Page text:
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DECK THE HOLIDAY'S: 07/08/11

Friday, July 8, 2011

ST. ANTHONY'S FEAST DAY!!





  Catholic Feast days are days set aside to remember important people who lived extraordinary lives. Feast days were celebrated through the course of Our faith from the time of Mary's birth all the way through today honoring the saints. Most saints and holy people have specially designated feast days. On those days we remember these holy men and women in a special way. Saint Anthony of Padua died on June 13th, 1231, which is his feast day.







Customs of St. Anthony's Festival
   On the Feast of this most wonderful of Saints, your priest might bless lilies for you to keep (this isn't a universal practice). The blessing of lilies, which remind us of St. Anthony's purity and have always been a symbol for him, stems from a miracle which took place in Revolutionary France: many priests and religious were murdered, so many churches and convents destroyed, but the faithful still showed up at a surviving church on the Feast of St. Anthony. Months later, it was discovered that lilies that had adorned the church at that feast were still fresh. Let the lilies beautify your house, or carry them with you, or press them in a book, etc. If your priest doesn't bless lilies, you can still use them non-sacramentally to remind you of one of the greatest Saints ever. The English of the Blessing of the Lilies is as follows:






The Blessing of Lilies on the Feast of St. Anthony
The priest vests in surplice and white stole, and says:

P: Our help is in the name of the Lord.
All: Who made heaven and earth.
P: The Lord be with you.
All: And with thy spirit.
P: Let us pray. God, the Creator and Preserver of the human race, the Lover of holy purity, the Giver of supernatural grace, and the Dispenser of everlasting salvation; bless + these lilies which we, Thy humble servants, present to Thee today as an act of thanksgiving and in honor of St. Anthony, Thy confessor, and with a request for Thy blessing. Pour out on them, by the saving sign + of the holy cross, Thy dew from on high. Thou in Thy great kindness hast given them to man, and endowed them with a sweet fragrance to lighten the burden of the sick. Therefore, let them be filled with such power that, whether they are used by the sick, or kept in homes or other places, or devoutly carried on one's person, they may serve to drive out evil spirits, safeguard holy chastity, and turn away illness--all this through the prayers of St. Anthony--and finally impart to Thy servants grace and peace; through Christ our Lord.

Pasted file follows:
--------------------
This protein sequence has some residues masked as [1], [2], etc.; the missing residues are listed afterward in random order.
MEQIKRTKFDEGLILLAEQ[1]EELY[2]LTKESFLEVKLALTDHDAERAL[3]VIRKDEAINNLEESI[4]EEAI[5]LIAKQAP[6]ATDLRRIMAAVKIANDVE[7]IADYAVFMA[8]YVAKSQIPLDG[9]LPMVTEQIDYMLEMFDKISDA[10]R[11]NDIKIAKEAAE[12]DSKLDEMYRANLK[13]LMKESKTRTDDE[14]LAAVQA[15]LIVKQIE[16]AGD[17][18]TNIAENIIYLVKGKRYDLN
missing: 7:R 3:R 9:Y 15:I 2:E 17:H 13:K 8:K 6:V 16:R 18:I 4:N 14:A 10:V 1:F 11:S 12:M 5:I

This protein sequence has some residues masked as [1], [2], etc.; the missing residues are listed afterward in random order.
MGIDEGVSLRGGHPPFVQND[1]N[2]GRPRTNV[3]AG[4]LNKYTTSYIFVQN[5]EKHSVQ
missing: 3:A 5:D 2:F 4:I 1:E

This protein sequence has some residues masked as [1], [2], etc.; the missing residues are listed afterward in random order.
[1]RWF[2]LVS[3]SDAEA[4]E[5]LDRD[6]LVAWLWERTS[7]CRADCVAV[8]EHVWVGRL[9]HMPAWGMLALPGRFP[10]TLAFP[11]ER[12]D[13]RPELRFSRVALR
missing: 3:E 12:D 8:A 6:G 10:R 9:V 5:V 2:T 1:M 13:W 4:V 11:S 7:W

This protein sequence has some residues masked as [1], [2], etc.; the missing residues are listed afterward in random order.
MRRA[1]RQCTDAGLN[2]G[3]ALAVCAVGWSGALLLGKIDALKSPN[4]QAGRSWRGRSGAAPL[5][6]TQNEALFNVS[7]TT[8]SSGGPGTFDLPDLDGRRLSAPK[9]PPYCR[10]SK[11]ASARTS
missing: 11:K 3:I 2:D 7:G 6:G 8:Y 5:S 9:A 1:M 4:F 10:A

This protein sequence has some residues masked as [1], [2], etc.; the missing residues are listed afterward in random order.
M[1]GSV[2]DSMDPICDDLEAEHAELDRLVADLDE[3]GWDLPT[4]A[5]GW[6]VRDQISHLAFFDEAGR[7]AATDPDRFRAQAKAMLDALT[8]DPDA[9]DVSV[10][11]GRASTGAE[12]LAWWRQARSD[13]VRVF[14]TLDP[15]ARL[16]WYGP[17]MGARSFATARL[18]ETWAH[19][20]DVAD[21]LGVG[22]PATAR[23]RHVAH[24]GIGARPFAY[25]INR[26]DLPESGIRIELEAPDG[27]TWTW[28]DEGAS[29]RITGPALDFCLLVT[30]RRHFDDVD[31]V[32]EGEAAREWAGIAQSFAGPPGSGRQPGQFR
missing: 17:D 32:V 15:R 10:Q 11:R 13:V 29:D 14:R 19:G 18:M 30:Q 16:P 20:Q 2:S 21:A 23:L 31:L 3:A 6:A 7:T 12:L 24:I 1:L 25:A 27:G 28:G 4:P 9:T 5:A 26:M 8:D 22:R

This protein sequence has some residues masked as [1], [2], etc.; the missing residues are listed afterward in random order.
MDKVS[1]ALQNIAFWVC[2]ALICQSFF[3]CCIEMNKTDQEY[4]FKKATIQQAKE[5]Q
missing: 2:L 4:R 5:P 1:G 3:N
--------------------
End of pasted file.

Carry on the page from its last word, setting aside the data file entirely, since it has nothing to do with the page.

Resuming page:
All: Amen.






                      Then he sprinkles the lilies with holy water, saying:

P: Sprinkle me with hyssop, Lord, and I shall be clean of sin. Wash me, and I shall be whiter than snow. Pray for us, St. Anthony.
All: That we may be worthy of Christ's promise.
P: Let us pray. We beg Thee, O Lord, that Thy people may be helped by the constant and devout intercession of Blessed Anthony, Thy illustrious confessor. May he assist us to be worthy of Thy grace in this life, and to attain everlasting joys in the life to come; through Christ our Lord.
All: Amen.

                      After this the lilies are distributed to the people.







   Another custom on this day is known as "St. Anthony's Bread" and goes back to A.D. 1263 when a child drowned near the Basilica of St. Anthony in Padua as it was still being built. The mother besought St. Anthony and promised that if her child were restored to life, she would give to the poor an amount of wheat equal to the weight of her child. Of course her son was saved, and her promise was kept. "St. Anthony's Bread," then, is the promise of giving alms in return for a favor asked of God through St. Anthony's intercession (the custom also takes place throughout the year when parents give alms after placing their baby under the patronage of St. Anthony). In some places, the custom has a literal parallel in that loaves of bread might be blessed and given away at church or, generally, to the poor.
   Because of St. Anthony's history of being invoked by single women in search of a husband, today is a good day for single people who have a vocation to marriage to make a visit to a church or shrine dedicated to St. Anthony!








   In Lisbon, his birthplace, it is a traditional day for getting married (women who get married on this day are called "brides of St. Anthony"). So popular are weddings on this day in Lisbon, that the city hall hosts them for free if the couple are poor. St. Anthony altars are built and decorated, parades are held, bonfires lit, grilled sardines and sangria are enjoyed.








Sangria

1 (750-ml) bottle red wine (Rioja, if possible)
1/4 cup brandy
1/4 cup orange flavored liqueur (triple sec or Grand Marnier)
2 tablespoons fresh lime juice
2 tablespoons fresh orange juice
1/4 cup sugar
1/2 orange, thinly sliced
1/2 lemon, thinly sliced
1 apple, cored, and cut into thin wedges
1 (750-ml) bottle sparkling water, chilled
   Combine everything but the sparkling water in a large plastic container or glass pitchers. Cover and chill completely, 1 to 2 hours. When ready to serve, add the sparkling water, pour over ice cubes, and enjoy.
   It is also customary to decorate with pots of sweet basil (Ocimum basilicum) and to give some away to friends with prayers invoking our Saint (tea made from basil is good for headaches, fevers, stomach aches, and indigestion -- but it should not be drunk by pregnant women).






   Finally, because he is also especially cherished by the Italian people, parishes with large Italian populations might host great festivals on this day, rather like the Italian festivals held in honor of St. Joseph on 19 March, so keep an eye out for one in your area.